Developing financial projections for your ed-tech startup as part of writing your business plan or participating in a business plan competition can be nerve-wracking. I mean, how are you supposed to know what your business will look like a year from now, much less five years from now? How does anyone really know?
But that’s okay! What I’ve learned about financial projections is that the actual numbers aren’t as important as the underlying assumptions in your projections. That’s because financial projections, as an advisor once explained, are a roadmap, not a destination. The purpose of the whole financial projections process is to help you more thoroughly understand the key metrics that will either drive or limit your success, so that you know what to focus on as your startup grows.
Here are three things that I’ve learned about doing financial projections:
Your financial projections essentially become a numerical breakdown of the assumptions you have around your startup. Let’s take a simple revenue projection as an example: if I can attract 100,000 people to my site this year, and if I can convert 5 percent of them to sign up for my service, and if I can charge $50/person → my estimated revenues for the year will be 100,000 x 5% x $50 = $250,000.
The important thing isn’t so much the final number ($250,000) but rather that you’ve broken out and identified the key assumptions that drive your revenues, i.e., visitors to site, conversion rate, revenue per user, because now you know what assumptions you’ll need to test.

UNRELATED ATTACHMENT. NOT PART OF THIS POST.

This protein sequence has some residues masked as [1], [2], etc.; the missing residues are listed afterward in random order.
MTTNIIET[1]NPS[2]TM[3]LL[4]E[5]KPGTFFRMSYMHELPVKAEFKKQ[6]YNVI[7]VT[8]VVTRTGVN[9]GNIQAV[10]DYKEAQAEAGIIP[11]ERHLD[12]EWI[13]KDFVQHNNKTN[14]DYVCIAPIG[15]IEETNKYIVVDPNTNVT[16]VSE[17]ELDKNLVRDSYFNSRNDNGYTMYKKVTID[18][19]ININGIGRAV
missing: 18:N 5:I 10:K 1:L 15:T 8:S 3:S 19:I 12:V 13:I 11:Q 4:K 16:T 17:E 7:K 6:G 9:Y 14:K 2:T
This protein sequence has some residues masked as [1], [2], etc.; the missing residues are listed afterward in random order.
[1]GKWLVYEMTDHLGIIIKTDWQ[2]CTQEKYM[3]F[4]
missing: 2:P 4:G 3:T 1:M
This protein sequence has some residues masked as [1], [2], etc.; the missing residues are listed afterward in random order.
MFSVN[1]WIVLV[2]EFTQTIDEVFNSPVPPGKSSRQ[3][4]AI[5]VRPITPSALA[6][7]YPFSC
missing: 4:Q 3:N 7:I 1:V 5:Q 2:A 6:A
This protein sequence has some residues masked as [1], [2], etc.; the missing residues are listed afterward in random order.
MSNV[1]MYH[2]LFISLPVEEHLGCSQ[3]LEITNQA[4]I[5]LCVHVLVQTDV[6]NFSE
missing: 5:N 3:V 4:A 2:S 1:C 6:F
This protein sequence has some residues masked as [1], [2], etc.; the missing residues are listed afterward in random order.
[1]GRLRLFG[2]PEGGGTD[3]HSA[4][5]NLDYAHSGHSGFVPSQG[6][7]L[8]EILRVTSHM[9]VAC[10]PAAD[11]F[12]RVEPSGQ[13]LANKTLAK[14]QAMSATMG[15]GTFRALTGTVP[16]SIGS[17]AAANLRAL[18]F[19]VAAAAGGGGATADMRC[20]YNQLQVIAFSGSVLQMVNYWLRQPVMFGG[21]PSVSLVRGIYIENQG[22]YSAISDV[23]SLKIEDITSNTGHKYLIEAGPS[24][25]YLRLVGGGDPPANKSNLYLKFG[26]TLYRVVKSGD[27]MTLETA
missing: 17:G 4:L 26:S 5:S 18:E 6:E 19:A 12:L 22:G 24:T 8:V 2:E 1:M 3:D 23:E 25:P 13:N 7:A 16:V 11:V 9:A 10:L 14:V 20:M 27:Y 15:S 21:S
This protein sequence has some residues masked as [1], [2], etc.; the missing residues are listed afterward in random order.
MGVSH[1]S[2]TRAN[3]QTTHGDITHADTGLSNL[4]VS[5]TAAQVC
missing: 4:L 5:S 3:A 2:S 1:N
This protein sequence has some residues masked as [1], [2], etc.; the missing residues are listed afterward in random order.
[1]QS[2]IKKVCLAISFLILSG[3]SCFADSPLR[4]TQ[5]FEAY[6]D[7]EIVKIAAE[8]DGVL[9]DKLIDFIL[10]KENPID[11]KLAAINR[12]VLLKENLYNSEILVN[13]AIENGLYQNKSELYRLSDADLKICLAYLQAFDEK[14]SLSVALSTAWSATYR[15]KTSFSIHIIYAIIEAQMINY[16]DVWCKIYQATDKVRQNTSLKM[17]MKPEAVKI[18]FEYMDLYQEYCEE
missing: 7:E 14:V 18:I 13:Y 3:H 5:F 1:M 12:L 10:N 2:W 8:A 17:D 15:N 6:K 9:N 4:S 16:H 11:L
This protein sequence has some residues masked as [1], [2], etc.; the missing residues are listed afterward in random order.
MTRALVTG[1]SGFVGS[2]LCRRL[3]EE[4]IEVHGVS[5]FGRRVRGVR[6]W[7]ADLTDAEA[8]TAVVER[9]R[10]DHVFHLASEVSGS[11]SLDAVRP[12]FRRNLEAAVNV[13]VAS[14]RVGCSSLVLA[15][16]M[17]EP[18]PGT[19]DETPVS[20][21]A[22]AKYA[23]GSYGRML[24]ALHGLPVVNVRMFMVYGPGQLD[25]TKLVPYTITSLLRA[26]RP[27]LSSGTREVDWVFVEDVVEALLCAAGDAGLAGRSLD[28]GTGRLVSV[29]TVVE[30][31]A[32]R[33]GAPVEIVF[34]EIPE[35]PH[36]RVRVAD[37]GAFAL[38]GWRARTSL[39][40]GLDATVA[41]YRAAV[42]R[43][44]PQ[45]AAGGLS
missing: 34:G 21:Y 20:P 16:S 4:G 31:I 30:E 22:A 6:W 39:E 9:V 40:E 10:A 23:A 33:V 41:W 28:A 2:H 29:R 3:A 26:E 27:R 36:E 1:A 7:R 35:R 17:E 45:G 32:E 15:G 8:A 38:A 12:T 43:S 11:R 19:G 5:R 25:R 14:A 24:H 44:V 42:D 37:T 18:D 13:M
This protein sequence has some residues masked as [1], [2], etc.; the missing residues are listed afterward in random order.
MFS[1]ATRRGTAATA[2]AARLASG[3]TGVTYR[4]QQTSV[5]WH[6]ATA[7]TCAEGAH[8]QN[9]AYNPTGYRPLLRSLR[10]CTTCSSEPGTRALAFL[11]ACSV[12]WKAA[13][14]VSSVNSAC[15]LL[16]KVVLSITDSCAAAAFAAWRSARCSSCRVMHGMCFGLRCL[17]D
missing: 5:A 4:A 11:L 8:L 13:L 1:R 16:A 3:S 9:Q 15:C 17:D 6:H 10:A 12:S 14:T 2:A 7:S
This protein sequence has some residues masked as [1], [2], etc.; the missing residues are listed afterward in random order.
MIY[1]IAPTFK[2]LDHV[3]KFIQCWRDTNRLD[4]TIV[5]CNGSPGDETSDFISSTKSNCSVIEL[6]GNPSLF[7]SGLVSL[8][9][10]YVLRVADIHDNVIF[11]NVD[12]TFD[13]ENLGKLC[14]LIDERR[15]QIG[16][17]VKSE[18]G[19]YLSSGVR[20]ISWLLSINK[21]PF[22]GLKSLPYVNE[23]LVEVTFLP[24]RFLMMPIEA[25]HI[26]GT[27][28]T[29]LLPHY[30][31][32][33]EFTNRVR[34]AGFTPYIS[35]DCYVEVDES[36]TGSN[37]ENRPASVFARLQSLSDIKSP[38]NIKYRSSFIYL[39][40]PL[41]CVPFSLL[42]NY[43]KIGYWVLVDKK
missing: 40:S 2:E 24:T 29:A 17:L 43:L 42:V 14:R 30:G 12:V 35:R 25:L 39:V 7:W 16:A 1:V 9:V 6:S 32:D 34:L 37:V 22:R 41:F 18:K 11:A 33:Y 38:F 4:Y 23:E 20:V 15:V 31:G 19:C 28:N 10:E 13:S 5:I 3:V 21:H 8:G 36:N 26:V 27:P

2. Create dynamic projections, not static ones.
Your financial projections should be dynamic, in the sense that you can easily modify your assumptions as you learn more about the market and about your business. For example, you may discover after some more market research that $50 is too high of a price and that you should charge $40 instead, or maybe your preliminary results show that your conversion rate is actually hovering at 6 percent. You should build your projections in such a way that you can easily adjust your assumptions as you learn more information, and immediately be able to see the impact on your projected revenues.
This is something I’ve always struggled with. We all know that we should avoid the all-too-common startup hockey stick projection, but how optimistic should we be in our projections? What we’ve been advised to do is to come in at an 8.5 in optimism on a scale of 1-10 of pessimism to optimism. In other words, don’t be scared to project the success that you want to happen, but it shouldn’t require the sun, moon, and stars to all align perfectly for you to be able to achieve that success. Your projections should represent your best-case scenario, but not a miraculous scenario.
Thoughts? What challenges do you wrestle with? Let me know @professorword!
Until next time,
- The Risks of Ed-Tech Entrepreneurship
- The Risks of Ed-Tech Entrepreneurship, Part 2
- Why a Startup Business Plan is Still Worth Writing
- Education Business Plan Competitions: Crafting the Perfect Pitch
- Five Tips for Ed-Tech Startups Entering Business Plan Competitions
- What’s in a Startup Name? How to Choose One That Fits Your Company